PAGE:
The modern beer snack is a thing of beauty, a gem on a plate. It is also an accomplished companion to the best beer that you can find. After all, food and beer is an accepted way of our drinking life now but we don’t always want a three-course meal with three different beers served in three different glasses. Sometimes it is good to go low and salty, which is where the modern beer snack is such a joy.
It wasn’t always so. When I first started drinking in pubs in the last century, peanuts, crisps and possibly a pickled egg that looked the colour of depression were the sole choices. Now, standout snacks include artisanal scotch eggs (not just made with pork), flavoured nuts and seeds and deep fried battered gherkins. The traditional pork scratching has also roared back into fashion, while that paragon of gloom, the pickled egg, has undergone a bit of a merry makeover.
This is all well and good and even though when a snack is considered, and the fancy beer dinner is left in the kitchen along with the gleaming eye of the beer sommelier, there is still a need to make sure that your beer and chosen snack aren’t going to have an undignified fight on the palate.
For starters, let’s look at the venerable pork scratching, which you might be surprised to learn comes in six different types of varying crunchiness. This includes single cooked scratching, which is crunchy and has a layer of fat beneath; then there is double cooked with its puffed up appearance and less fat (think meat popcorn). Finally how about leaf scratching, made from pressed fat with no rind on it? No? Me, neither.
The scratching is a snack whose home is the West Midlands, where the region’s signature beer for so long was a malty, sweet mild. Times and tastes change and I would prefer something with a bit of oomph on its palate to stand up to the salt and crunch of the scratching (let’s leave the leaf well behind). How about Bevog’s Kramah IPA, an Austrian West Coast-style IPA, which has a surge of tropical fruits on the palate followed by a dry finish that lingers long like the echo in the Gods of a concert hall after the performance has just finish. The pork scratching might have its soul in the West Midlands, but in the company of Kramah it becomes a citizen of the world.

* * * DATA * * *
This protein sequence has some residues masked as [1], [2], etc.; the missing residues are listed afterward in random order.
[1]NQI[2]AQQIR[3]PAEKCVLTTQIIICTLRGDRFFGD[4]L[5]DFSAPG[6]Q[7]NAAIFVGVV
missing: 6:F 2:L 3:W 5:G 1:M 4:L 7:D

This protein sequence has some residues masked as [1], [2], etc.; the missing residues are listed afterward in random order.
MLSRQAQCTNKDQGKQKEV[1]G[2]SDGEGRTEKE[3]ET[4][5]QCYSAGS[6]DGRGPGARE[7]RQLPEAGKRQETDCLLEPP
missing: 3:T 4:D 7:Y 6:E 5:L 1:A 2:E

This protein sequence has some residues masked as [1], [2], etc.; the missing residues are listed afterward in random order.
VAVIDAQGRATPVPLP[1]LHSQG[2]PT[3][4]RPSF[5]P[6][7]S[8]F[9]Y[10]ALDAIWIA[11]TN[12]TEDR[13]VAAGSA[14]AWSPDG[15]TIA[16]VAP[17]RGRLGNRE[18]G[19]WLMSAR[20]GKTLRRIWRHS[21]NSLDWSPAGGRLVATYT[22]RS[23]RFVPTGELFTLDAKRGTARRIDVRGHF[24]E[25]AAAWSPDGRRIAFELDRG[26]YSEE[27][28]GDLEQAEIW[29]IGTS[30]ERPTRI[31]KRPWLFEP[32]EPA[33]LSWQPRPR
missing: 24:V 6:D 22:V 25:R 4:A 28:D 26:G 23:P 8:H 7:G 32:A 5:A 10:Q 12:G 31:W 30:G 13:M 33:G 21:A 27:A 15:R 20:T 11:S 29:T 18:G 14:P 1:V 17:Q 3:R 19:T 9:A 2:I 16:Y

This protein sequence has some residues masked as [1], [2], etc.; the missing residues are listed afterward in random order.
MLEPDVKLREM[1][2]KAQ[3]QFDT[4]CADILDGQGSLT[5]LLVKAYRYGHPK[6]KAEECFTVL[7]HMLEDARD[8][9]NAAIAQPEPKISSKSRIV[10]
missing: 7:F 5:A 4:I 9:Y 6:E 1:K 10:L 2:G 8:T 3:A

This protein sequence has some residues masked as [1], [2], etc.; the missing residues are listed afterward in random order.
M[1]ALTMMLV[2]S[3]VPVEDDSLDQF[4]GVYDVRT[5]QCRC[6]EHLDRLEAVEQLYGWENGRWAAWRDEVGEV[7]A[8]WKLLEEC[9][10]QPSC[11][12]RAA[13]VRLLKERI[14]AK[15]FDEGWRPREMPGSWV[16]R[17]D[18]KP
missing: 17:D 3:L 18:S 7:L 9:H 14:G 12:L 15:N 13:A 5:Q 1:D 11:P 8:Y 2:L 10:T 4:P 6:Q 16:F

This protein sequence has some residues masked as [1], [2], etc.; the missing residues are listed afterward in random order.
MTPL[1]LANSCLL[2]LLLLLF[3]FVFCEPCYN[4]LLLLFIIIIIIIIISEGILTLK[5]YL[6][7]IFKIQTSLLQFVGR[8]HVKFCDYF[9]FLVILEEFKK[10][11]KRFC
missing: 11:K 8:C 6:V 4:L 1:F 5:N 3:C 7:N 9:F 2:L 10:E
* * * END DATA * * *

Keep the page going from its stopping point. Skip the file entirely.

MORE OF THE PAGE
Talking of IPAs, if there is a beer snack equivalent of this all-embracing beer style then it’s the Scotch egg. Once it was seen as a dreary little puffball of grey sausage meat and an egg seemingly with its roots in the Jurassic age, its modern makeover has made it glamorous as well as clamorous in the way it demands to be served with a beer. Crumbed pork sausage meat, surrounding a hard boiled egg (though soft boiled ones are increasingly common) is the classic surround, but there are also black pudding and pork and felafel examples. Whatever combination of meat (or not meat) the Scotch egg is made of, Buxton’s Gooseberry Sour IPA Trolltunga is a friendly and expressive companion with a ringing chime of tropical fruitiness, a tart and juicy combination at the start of the palate alongside a light and lithe sense of grapefruit providing a great contrast to the brawny, muscularity of the Scotch egg. In the interests of research, why not also compare Siren’s sour IPA Pompelmocello with your egg and look forward to more fireworks in the mouth.
In a pickle
Let’s finish off with a classic Netherlands beer snack: pickled herring. Some suggest that a classic Pils would go best, but let’s be a bit more asymmetrical and travel south to Wallonia where Dupont Saison is often seen as the most serene example of this style. Austere and spicy, with a resiny hop character on the nose, it is restrained in its sweetness, and has a champagne-like effervescence with a quick drying finish that also has spice in the background. For me this is perfect match with the salt and the sourness of pickled herring, the kind of match that is both simple and sensual.
With all this in mind, I think it’s time for a beer (and something to eat).
Beers mentioned in the article